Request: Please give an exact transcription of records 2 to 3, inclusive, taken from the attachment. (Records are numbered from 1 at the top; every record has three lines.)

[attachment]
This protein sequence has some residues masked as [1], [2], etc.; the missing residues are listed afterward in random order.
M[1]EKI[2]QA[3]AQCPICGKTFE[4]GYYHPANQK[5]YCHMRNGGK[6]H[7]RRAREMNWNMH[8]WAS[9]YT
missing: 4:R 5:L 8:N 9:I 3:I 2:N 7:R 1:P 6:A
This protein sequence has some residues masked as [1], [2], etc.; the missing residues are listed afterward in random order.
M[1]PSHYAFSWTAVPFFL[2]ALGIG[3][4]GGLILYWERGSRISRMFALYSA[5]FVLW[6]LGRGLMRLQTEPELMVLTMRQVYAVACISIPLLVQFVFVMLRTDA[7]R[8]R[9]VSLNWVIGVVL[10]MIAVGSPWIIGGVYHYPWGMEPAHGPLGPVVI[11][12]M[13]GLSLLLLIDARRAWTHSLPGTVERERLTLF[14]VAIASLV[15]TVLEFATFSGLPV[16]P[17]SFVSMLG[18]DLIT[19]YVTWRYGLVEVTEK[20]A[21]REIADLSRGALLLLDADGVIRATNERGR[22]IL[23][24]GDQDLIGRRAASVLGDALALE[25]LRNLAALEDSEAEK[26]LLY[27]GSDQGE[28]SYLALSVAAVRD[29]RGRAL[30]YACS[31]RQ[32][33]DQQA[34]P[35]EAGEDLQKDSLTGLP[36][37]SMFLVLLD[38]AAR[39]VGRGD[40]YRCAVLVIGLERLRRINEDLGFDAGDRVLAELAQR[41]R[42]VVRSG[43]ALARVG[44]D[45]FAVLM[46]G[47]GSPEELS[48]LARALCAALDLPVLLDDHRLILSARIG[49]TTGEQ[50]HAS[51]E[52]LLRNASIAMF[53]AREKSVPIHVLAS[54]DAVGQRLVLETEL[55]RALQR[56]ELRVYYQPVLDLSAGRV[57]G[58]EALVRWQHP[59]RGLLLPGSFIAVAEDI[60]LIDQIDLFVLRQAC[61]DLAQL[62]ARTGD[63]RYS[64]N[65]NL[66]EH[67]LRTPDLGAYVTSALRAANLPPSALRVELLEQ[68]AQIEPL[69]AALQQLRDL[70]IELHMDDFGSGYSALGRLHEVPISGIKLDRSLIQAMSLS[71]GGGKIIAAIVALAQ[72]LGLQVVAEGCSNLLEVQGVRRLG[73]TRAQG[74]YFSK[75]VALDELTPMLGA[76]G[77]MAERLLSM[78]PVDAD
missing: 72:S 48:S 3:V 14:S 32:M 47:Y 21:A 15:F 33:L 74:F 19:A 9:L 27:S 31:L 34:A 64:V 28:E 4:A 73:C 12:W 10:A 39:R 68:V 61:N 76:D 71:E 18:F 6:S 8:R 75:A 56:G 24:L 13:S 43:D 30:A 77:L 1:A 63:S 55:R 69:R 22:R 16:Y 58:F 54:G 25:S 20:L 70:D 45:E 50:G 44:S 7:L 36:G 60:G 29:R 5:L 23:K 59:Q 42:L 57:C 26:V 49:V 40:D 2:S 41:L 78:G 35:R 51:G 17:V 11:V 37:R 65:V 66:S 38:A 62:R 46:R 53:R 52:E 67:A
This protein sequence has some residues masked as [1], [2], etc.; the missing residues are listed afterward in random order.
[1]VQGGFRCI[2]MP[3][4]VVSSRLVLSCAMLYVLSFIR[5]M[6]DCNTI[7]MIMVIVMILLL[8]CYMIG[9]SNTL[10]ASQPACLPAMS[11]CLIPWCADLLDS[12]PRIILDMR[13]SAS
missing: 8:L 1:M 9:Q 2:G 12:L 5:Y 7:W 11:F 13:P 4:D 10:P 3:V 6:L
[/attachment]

This protein sequence has some residues masked as [1], [2], etc.; the missing residues are listed afterward in random order.
M[1]PSHYAFSWTAVPFFL[2]ALGIG[3][4]GGLILYWERGSRISRMFALYSA[5]FVLW[6]LGRGLMRLQTEPELMVLTMRQVYAVACISIPLLVQFVFVMLRTDA[7]R[8]R[9]VSLNWVIGVVL[10]MIAVGSPWIIGGVYHYPWGMEPAHGPLGPVVI[11][12]M[13]GLSLLLLIDARRAWTHSLPGTVERERLTLF[14]VAIASLV[15]TVLEFATFSGLPV[16]P[17]SFVSMLG[18]DLIT[19]YVTWRYGLVEVTEK[20]A[21]REIADLSRGALLLLDADGVIRATNERGR[22]IL[23][24]GDQDLIGRRAASVLGDALALE[25]LRNLAALEDSEAEK[26]LLY[27]GSDQGE[28]SYLALSVAAVRD[29]RGRAL[30]YACS[31]RQ[32][33]DQQA[34]P[35]EAGEDLQKDSLTGLP[36][37]SMFLVLLD[38]AAR[39]VGRGD[40]YRCAVLVIGLERLRRINEDLGFDAGDRVLAELAQR[41]R[42]VVRSG[43]ALARVG[44]D[45]FAVLM[46]G[47]GSPEELS[48]LARALCAALDLPVLLDDHRLILSARIG[49]TTGEQ[50]HAS[51]E[52]LLRNASIAMF[53]AREKSVPIHVLAS[54]DAVGQRLVLETEL[55]RALQR[56]ELRVYYQPVLDLSAGRV[57]G[58]EALVRWQHP[59]RGLLLPGSFIAVAEDI[60]LIDQIDLFVLRQAC[61]DLAQL[62]ARTGD[63]RYS[64]N[65]NL[66]EH[67]LRTPDLGAYVTSALRAANLPPSALRVELLEQ[68]AQIEPL[69]AALQQLRDL[70]IELHMDDFGSGYSALGRLHEVPISGIKLDRSLIQAMSLS[71]GGGKIIAAIVALAQ[72]LGLQVVAEGCSNLLEVQGVRRLG[73]TRAQG[74]YFSK[75]VALDELTPMLGA[76]G[77]MAERLLSM[78]PVDAD
missing: 72:S 48:S 3:V 14:S 32:M 47:Y 21:A 15:F 33:L 74:F 19:A 9:L 27:S 31:L 34:A 64:V 28:E 4:A 73:C 12:W 10:A 39:R 68:V 61:N 76:D 71:E 18:F 6:S 8:R 75:A 56:G 24:L 13:S 43:D 30:A 77:L 1:A 63:S 55:R 69:R 22:R 16:Y 58:F 54:G 25:S 20:L 70:D 45:E 50:G 44:S 7:L 36:G 60:G 29:R 5:L 23:K 59:Q 42:L 57:C 26:V 49:V 40:D 2:S 41:L 78:G 35:R 51:G 17:V 11:V 37:R 65:V 66:S 38:A 62:R 46:R 53:R 52:E 67:A
This protein sequence has some residues masked as [1], [2], etc.; the missing residues are listed afterward in random order.
[1]VQGGFRCI[2]MP[3][4]VVSSRLVLSCAMLYVLSFIR[5]M[6]DCNTI[7]MIMVIVMILLL[8]CYMIG[9]SNTL[10]ASQPACLPAMS[11]CLIPWCADLLDS[12]PRIILDMR[13]SAS
missing: 8:L 1:M 9:Q 2:G 12:L 5:Y 7:W 11:F 13:P 4:D 10:P 3:V 6:L